Warden ended his comment with the following complaint:
It's difficult to debate with someone who chooses to use highly subjective definitions for metaphysical concepts.
Indeed, this is certainly true. Notice how Warden’s insistence on subjective assumptions (e.g., his entire theistic worldview and the contradictions contained in it) continually puts him at a disadvantage in debates of this nature. Attempting desperately to sidestep the issue of metaphysical primacy, Warden has reached for just about every tactic in the book – from fabricating charges of fallacies to “HEY LOOK OVER THERE!” to “I don’t like your definitions.” Indeed, what could “subjective” possibly mean according to Christianity? At one point in his writings Warden cited The Oxford Dictionary’s definition of ‘subjective’. But why go with a clearly secular source for one’s definitions? Cornelius Van Til famously asked: “Is not the important thing that Christian meanings be contrasted with non-Christian meanings?” (The Defense of the Faith, p.23n1). But what are Christians to do for definitions when their bible does not even provide any? And what hope can a Christian apologist have when he encounters topics in philosophical debate that his bible completely ignores, leaving him without any distinctively Christian approach to the matter?

The words “You’re screwed!” come poignantly to mind.

by Dawson Bethrick

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6 Comments:

Blogger wakawakwaka said...

hey Dawson, I dunno were to put this comment but I was wondering, do you know any way I could contact Mike Warren who made that "Christian Civilization" weste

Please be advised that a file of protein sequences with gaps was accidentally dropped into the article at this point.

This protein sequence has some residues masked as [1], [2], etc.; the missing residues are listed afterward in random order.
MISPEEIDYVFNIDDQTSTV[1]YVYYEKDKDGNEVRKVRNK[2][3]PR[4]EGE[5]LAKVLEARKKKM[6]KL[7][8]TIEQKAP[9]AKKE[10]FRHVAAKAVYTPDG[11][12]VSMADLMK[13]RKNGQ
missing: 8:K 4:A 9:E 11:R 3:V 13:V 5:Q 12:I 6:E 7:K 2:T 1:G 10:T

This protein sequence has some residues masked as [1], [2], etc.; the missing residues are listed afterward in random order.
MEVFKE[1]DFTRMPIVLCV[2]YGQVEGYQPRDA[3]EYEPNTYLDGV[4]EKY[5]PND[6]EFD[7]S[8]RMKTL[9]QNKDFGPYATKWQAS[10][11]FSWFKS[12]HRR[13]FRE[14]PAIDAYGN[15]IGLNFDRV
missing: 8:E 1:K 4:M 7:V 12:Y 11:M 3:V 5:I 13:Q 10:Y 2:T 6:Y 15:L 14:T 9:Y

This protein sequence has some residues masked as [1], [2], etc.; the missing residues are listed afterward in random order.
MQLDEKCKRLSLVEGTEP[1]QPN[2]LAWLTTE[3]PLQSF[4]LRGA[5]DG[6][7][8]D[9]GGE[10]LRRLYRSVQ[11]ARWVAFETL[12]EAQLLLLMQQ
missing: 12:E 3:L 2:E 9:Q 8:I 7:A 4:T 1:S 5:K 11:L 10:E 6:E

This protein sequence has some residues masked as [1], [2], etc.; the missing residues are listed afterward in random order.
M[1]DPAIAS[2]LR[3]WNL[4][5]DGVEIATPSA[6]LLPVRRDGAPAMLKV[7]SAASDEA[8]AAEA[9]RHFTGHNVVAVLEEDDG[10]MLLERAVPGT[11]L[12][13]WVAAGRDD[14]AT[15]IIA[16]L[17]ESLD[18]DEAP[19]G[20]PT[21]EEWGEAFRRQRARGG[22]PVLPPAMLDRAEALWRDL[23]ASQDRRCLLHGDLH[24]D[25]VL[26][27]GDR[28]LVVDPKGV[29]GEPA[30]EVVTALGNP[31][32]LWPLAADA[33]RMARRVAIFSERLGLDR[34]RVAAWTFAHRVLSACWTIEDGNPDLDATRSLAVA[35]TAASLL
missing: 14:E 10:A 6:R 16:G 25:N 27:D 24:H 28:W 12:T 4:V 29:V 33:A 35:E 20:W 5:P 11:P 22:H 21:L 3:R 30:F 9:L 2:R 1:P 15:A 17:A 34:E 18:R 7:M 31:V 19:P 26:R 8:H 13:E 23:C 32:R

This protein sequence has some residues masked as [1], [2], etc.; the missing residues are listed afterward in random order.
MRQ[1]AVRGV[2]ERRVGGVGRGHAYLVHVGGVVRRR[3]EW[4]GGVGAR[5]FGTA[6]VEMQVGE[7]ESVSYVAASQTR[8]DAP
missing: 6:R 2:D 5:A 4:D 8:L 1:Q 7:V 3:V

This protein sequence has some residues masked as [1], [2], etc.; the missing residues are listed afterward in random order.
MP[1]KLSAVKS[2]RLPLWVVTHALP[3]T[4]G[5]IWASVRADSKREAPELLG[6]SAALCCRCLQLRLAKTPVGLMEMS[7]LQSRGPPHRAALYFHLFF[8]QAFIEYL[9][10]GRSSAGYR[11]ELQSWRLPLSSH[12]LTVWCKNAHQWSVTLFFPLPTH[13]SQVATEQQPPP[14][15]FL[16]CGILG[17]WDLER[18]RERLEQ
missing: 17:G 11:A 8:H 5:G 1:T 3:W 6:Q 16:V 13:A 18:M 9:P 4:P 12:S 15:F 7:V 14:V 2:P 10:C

January 16, 2014 11:16 PM  
Blogger Bahnsen Burner said...

Hi Wak,

The only e-mail address I have for Mike Warren is the following:

mike-warren@usa.net

The last time I corresponded with Warren on this (or any) e-mail address was back in 2004.

Good luck!

Regards,
Dawson

January 17, 2014 3:03 AM  
Blogger Robert Bumbalough said...

Greetings Dawson: There is an additional reason why Christianity assumes primacy of consciousness metaphysics. The doctrine of Divine Conservation as expressed by the author of Colossians 1:17,
(American Standard Version)
"and he is before all things, and in him all things consist."

Thus according to the author or editors of Colossians consciousness is responsible for continuously holding all entities in existence.

Best and Good

January 17, 2014 11:17 AM  
Blogger wakawakwaka said...

thanks! but did you think his arguements for "christian civlization" was as pretenious as i thought it was?- i mean wow just wow... its hard to find words to describe him

January 17, 2014 11:49 AM  
Blogger Ydemoc said...

Dawson,

Off Topic:

This afternoon, while running an errand in Culver City, I had an encounter with a couple of apologists.

I was just sitting on a bench, waiting for my wife's car to be serviced -- just me and my dog, enjoying the unseasonably warm weather -- when two guys approached.

After it became clear that they were out, peddling Christianity, I invited them to give me their spiel. When one of them began asking me questions about morality (Is there such a thing as "good"? Why is it wrong to steal?, etc.) I headed him off at the pass, asking him to tell me what morality is. I wanted him to define his terms, not simply start in midstream like he was doing.

But, as often happens with encounters like this, the discussion was disjointed -- quickly started going in all different directions. However, as soon as this apologist asked me about the universe -- "where do you think all this came from?" -- that's when I said to him, "You're dealing in stolen concepts. What do you mean by 'universe.'" He looked at me askance and, before I had a chance to explain to him my position -- why his question made no sense -- he said, "I'm done. You're playing semantic games. Nice to meet you. Take care."